About Us & Our Rope

Rope and Splice Ltd

“Rope skills are exactly the same as those used in the past and can never be replaced by machines in the future.

I love working with natural rope. The texture and the smell makes me think of bygone days when everything was handmade and hundreds of tall ships navigated the coastline of Cornwall every day.

Added to this is the satisfaction that I often take my work and sit on the quay of a local fishing village to hear the sea and watch the boats come and go.

Perhaps a length of 36mm manila rope needs a decorative manrope knot for someone’s decking or the blacksmith has delivered a fresh batch of handmade brackets that need to be spliced onto a length of hemp rope as a handrail for someone's stairs; whatever the job, big or small, I do it with a view of the sea and the glorious Cornish coastline and with a nod to Old England and her seamanship.”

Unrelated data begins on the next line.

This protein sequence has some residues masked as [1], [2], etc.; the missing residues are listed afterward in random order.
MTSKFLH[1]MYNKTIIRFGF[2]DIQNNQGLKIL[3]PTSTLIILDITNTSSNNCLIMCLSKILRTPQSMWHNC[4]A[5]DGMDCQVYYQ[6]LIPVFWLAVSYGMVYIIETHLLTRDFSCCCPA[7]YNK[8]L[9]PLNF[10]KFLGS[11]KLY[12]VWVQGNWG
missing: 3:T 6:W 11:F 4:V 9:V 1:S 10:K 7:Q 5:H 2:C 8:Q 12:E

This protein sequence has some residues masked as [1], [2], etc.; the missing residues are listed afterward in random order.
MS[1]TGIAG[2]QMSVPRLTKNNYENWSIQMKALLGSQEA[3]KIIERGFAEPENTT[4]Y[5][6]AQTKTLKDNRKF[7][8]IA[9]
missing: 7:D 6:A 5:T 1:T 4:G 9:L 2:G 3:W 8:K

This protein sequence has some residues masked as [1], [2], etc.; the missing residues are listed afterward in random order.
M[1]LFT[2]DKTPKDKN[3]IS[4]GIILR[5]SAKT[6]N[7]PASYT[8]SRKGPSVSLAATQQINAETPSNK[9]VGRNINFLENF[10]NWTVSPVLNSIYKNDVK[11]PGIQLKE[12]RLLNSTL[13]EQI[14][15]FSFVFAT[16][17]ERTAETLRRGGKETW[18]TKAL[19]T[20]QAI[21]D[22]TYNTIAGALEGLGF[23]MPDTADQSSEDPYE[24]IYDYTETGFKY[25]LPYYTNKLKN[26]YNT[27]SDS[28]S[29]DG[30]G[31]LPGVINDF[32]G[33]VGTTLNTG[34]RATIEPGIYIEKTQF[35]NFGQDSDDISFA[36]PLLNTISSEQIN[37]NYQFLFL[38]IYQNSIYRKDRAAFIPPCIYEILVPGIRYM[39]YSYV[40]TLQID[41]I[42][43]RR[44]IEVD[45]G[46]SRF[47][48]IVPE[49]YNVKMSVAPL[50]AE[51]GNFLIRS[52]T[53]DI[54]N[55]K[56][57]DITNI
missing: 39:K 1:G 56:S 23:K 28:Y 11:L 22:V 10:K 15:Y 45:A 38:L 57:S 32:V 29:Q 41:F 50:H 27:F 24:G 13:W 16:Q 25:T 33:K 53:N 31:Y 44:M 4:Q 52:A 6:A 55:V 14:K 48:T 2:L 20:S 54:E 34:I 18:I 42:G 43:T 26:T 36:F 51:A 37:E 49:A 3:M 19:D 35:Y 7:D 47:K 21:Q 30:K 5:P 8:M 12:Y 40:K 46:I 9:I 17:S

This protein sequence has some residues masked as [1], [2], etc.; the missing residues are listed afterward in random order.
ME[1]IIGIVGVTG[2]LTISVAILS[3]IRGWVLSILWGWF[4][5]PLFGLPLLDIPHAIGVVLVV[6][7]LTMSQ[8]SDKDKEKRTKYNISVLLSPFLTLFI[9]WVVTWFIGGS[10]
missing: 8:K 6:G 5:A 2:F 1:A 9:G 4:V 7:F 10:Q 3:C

- Philip Griffin
  Founder and Director of Rope and Splice Ltd

Manila Rope

The abacá plant that provides the fibre for manila rope

Manila rope is made from "manila hemp", a type of fibre created from the leaves of the abacá plant (Musa textilis). This plant, a relative of the banana plant, is native to the Philippines, the capital of which is Manila, hence the name of the rope. The plants can grow up to 12 feet (4m) tall, and are also used for creating paper products like tea bags, filter paper and banknotes.

The manila rope that Rope and Splice sells is the 'genuine article', coming from sustainble plantations in the Philippines.


100% Natural Hemp Rope

Hemp Plants, the source of Natural Hemp Rope

Rope and Splice's 100% natural hemp rope is created from the fibre of the hemp plant (Cannabis sativa). It is very environmentally-friendly, requiring few pesticides and no herbicides in order to grow in a fast and healthy manner.

100% Cotton Rope

Cotton bolls around the seeds of the cotton plant

Cotton rope is created from the spun fibre of soft, fluffy cotton, the bolls or capsules of which grow around the seeds of the cotton plant (Gossypium hirsutum). Cotton has been cultivated for over 7,000 years and due to it's softness is often used to make clothes (including denim for jeans), towels, cotton wool, coffee filters and fishing nets.

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